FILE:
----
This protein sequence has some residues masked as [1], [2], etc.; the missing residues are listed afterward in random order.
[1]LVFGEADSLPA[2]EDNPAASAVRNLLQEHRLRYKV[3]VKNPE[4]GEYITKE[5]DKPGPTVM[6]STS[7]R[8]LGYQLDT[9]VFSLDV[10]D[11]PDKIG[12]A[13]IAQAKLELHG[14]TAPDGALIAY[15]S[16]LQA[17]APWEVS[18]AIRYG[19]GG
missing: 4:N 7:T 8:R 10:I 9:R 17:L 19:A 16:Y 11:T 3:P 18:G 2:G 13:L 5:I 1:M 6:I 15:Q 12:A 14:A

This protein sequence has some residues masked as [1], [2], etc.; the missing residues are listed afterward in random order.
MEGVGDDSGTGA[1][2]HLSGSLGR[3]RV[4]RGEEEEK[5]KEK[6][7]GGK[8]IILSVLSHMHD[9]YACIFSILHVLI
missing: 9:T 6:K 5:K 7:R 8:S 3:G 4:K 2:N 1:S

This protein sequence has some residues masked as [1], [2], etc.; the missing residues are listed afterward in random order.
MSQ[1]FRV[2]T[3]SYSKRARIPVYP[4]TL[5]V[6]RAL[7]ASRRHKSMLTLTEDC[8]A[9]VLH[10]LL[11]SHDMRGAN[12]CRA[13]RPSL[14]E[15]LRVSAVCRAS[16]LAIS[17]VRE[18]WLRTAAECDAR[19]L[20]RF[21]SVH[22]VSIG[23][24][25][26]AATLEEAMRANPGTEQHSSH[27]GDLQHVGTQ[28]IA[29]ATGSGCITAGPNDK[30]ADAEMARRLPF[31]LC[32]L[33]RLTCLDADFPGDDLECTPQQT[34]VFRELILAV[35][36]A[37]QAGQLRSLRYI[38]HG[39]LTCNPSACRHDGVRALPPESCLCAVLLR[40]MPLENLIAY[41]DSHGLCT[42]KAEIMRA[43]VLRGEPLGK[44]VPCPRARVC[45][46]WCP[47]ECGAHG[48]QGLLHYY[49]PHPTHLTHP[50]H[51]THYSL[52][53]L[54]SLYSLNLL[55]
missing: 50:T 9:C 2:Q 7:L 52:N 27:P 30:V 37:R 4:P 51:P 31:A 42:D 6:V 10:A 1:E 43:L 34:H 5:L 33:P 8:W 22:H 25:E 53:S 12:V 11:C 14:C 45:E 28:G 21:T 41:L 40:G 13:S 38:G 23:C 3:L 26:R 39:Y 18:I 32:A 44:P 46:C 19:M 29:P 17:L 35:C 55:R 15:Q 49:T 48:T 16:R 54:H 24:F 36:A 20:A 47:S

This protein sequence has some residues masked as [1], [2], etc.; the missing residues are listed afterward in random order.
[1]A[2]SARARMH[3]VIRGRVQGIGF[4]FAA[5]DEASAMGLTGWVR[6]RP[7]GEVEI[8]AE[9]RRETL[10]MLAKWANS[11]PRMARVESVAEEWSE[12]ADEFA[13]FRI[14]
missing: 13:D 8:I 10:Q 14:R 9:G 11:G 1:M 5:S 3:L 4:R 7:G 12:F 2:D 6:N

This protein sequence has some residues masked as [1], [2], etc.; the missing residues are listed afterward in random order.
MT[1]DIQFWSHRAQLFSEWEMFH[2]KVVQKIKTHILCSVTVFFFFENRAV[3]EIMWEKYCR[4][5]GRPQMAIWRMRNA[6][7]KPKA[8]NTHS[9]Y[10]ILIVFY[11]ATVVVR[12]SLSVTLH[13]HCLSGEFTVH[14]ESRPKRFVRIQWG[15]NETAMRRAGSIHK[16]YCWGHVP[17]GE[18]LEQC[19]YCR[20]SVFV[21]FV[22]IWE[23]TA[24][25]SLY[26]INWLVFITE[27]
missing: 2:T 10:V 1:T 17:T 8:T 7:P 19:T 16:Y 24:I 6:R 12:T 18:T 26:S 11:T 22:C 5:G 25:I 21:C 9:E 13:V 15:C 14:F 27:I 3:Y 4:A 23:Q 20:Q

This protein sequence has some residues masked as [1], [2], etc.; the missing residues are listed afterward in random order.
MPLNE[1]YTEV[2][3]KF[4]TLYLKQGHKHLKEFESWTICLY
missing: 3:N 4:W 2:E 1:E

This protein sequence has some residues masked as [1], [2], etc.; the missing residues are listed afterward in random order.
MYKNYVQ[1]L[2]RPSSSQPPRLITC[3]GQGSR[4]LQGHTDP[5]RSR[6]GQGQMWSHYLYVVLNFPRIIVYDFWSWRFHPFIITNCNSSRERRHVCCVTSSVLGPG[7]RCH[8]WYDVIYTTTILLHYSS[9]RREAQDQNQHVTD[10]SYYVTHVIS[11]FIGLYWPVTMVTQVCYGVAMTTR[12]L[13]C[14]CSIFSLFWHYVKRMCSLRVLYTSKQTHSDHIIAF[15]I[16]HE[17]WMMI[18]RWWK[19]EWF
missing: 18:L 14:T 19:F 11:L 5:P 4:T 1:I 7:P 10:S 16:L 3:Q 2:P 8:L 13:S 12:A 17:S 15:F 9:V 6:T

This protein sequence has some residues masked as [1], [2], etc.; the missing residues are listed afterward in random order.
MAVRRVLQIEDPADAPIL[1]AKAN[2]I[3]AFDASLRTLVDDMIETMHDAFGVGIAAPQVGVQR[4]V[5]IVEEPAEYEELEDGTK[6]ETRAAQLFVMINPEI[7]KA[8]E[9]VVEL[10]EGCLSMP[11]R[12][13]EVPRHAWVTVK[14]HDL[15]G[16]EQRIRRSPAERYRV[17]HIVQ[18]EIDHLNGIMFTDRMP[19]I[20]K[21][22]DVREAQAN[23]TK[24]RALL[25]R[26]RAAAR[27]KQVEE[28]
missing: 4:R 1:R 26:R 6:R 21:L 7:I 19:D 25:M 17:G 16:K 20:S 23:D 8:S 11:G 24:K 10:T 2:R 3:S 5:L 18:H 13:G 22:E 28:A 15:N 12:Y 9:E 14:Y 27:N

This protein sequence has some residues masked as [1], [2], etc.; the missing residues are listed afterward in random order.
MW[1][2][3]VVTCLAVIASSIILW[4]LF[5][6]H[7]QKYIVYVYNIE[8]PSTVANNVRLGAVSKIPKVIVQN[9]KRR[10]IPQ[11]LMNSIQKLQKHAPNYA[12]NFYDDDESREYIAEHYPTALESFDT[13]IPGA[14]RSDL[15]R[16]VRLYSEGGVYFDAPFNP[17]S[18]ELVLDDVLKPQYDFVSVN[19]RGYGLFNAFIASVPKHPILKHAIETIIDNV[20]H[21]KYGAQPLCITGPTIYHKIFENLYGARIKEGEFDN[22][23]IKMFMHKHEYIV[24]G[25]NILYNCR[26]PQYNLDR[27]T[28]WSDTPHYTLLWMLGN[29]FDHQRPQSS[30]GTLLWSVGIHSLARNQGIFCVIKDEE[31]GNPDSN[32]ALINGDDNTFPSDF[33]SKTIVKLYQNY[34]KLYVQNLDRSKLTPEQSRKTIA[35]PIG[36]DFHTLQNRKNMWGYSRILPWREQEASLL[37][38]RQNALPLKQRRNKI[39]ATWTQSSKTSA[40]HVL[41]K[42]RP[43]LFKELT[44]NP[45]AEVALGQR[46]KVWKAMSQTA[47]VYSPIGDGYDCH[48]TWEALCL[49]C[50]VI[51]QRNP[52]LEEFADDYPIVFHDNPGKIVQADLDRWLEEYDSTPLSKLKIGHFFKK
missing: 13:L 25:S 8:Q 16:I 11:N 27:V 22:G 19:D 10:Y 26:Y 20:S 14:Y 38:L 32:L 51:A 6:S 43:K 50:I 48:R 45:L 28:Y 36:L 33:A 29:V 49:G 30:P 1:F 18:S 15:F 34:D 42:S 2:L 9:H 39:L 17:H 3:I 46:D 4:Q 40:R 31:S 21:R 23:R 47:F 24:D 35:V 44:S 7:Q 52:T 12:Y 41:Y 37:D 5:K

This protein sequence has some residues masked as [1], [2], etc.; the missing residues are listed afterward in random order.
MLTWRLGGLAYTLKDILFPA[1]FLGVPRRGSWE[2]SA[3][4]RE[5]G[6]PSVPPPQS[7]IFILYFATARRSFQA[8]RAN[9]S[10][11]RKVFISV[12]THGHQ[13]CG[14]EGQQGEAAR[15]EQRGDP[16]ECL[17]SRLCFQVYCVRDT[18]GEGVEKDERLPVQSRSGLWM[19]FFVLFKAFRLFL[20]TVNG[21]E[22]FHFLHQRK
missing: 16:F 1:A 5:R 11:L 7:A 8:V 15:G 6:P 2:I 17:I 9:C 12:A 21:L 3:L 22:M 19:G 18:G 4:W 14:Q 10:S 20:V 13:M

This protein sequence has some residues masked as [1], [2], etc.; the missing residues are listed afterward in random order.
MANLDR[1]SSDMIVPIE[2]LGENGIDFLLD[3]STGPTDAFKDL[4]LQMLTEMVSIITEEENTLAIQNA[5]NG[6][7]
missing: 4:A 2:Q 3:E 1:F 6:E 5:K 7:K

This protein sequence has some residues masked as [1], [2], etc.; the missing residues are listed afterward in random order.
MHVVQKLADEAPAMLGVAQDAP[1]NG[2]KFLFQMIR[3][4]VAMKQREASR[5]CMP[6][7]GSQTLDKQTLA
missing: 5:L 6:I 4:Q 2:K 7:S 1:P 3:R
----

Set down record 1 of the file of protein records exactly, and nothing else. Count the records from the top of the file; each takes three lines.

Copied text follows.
This protein sequence has some residues masked as [1], [2], etc.; the missing residues are listed afterward in random order.
[1]LVFGEADSLPA[2]EDNPAASAVRNLLQEHRLRYKV[3]VKNPE[4]GEYITKE[5]DKPGPTVM[6]STS[7]R[8]LGYQLDT[9]VFSLDV[10]D[11]PDKIG[12]A[13]IAQAKLELHG[14]TAPDGALIAY[15]S[16]LQA[17]APWEVS[18]AIRYG[19]GG
missing: 4:N 7:T 8:R 10:I 9:R 17:L 19:A 16:Y 11:T 3:P 18:G 2:G 13:L 5:I 1:M 6:I 15:Q 12:A 14:A